Tzitzimitl (plural tzitzimime, Nahuatl: elderly grandmother ) was called in Aztec mythology, a female deity who is then assigned the stars. Tzitzimime were considered from above descends monster.


Tzitzimime were usually portrayed as a female skeletons, dressed in skirts, skulls and bones. Although they were clearly female, show some pictures it with a phallus in the form of a snake. Sometimes they wear a necklace of human hearts or earrings in the shape of a human hand. Elsewhere, they are represented as spiders.

Mythological meanings

In Aztec mythology, the role of Tzitzimime was contradictory. Because of the hostile aspects that were associated with them, they were often referred to in Christian influenced by descriptions of the conquest as demons or even the devil. However, this reduces the importance they had in the Aztec pantheon. In fact, the Tzitzimime goddesses that had to do with reproduction and fertility and were consequently called mainly by midwives and birthing women. Thematically they were therefore associated with other female deities, for example with Cihuateteo, Coatlicue and Citlalicue, but also with Itzpapalotl, a powerful warrior who was sometimes regarded as the leader of the Tzitzimime. Aside from her duties in the context of reproduction, the Tzitzimime were considered dangerous. For solar eclipses were believed in the stars that you saw then surround the darkened sun to see Tzitzimime who attacked the sun to prevent that she could shine again. It is also believed that the Tzitzimime eclipses used to go down to the earth and devour people. Also during the nemontemi, a five-day period in the Aztec calendar, which was viewed as a phase of the accident, it was feared the Tzitzimime. In general, it was assumed that they wanted to destroy the Earth and therefore fought the sun at every sunrise and every sunset.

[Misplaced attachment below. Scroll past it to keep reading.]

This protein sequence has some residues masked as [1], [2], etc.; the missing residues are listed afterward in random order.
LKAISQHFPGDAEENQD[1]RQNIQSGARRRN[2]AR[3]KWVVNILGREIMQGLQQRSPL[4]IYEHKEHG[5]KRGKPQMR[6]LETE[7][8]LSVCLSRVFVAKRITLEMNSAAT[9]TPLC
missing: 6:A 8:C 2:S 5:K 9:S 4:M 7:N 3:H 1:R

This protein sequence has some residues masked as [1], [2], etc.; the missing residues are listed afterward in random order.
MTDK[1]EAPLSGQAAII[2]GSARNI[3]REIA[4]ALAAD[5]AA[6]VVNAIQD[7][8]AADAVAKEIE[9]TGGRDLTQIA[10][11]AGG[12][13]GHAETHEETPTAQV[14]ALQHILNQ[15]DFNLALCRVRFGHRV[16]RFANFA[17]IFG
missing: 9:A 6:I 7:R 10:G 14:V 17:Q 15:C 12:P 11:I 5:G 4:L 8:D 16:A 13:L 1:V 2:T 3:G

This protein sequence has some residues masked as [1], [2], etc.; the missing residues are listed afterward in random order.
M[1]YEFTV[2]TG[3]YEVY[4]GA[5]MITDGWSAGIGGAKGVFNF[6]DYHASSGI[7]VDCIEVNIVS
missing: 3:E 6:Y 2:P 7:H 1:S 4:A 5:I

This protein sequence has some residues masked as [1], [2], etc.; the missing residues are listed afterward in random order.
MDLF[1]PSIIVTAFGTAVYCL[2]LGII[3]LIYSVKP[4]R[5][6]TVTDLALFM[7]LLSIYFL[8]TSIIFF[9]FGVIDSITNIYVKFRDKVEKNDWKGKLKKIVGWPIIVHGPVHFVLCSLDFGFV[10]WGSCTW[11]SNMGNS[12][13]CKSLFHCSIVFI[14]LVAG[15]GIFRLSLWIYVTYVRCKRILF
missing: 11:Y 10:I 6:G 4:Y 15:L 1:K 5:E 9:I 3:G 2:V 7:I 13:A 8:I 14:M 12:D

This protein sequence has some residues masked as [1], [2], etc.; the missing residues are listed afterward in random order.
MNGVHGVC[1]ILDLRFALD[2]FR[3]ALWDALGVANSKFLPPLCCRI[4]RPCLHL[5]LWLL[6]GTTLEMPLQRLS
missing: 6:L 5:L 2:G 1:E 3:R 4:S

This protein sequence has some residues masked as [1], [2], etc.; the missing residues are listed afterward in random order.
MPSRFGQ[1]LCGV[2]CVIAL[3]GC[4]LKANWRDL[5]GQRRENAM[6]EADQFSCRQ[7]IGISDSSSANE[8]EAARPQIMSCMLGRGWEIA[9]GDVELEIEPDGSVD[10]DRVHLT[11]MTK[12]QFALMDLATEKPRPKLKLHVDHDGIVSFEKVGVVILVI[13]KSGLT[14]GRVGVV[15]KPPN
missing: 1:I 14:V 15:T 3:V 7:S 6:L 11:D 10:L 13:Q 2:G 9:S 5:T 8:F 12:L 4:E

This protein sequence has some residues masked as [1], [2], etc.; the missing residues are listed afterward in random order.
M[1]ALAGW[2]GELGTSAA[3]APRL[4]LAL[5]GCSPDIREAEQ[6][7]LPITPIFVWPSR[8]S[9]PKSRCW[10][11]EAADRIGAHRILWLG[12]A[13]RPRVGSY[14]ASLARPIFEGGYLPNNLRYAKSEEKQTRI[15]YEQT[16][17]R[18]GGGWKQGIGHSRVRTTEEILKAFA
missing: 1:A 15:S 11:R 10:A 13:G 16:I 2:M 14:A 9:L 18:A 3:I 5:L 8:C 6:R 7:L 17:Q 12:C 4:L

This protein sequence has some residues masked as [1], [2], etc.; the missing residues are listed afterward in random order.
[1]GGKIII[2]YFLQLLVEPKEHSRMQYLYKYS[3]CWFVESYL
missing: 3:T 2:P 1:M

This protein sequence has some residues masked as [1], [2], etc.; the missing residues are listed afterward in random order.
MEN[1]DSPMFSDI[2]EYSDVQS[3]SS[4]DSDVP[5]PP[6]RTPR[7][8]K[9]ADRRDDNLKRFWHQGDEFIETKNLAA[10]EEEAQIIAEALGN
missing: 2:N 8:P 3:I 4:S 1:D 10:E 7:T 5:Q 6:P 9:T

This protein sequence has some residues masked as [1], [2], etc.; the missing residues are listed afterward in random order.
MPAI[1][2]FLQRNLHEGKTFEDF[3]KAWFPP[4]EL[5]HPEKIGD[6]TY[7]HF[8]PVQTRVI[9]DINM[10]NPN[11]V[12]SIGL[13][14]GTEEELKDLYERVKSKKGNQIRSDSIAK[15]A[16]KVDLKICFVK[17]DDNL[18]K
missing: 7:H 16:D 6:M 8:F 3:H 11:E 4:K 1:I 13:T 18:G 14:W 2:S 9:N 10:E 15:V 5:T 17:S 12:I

Tzitzimitl and pulque

The Histoyre you Mechique contains a mythical interpretation of the origin of pulque: After the creation of mankind, namely, the gods decided to give the people something they want to dance. These aroused the lovely goddess Mayahuel and Quetzalcoatl persuaded her to come with him to the earth. There are both united in a forked tree. The wicked grandmother Mayahuels but a Tzitzimitl, mobilized the remaining Tzitzimime to find the renegade Mayahuel. This threw themselves down on the tree that fell apart under their onslaught. The grandmother Mayahuels she discovered it in one of the branches, tore it into a thousand pieces and they for fodder to the other Tzitzimime. After the dark star goddesses were in heaven again, Quetzalcoatl Mayahuels burying bones in the earth. Wherever he buried a piece that later grew an agave, the raw material from which pulque ( Nahuatl: ixtac octli ) is obtained.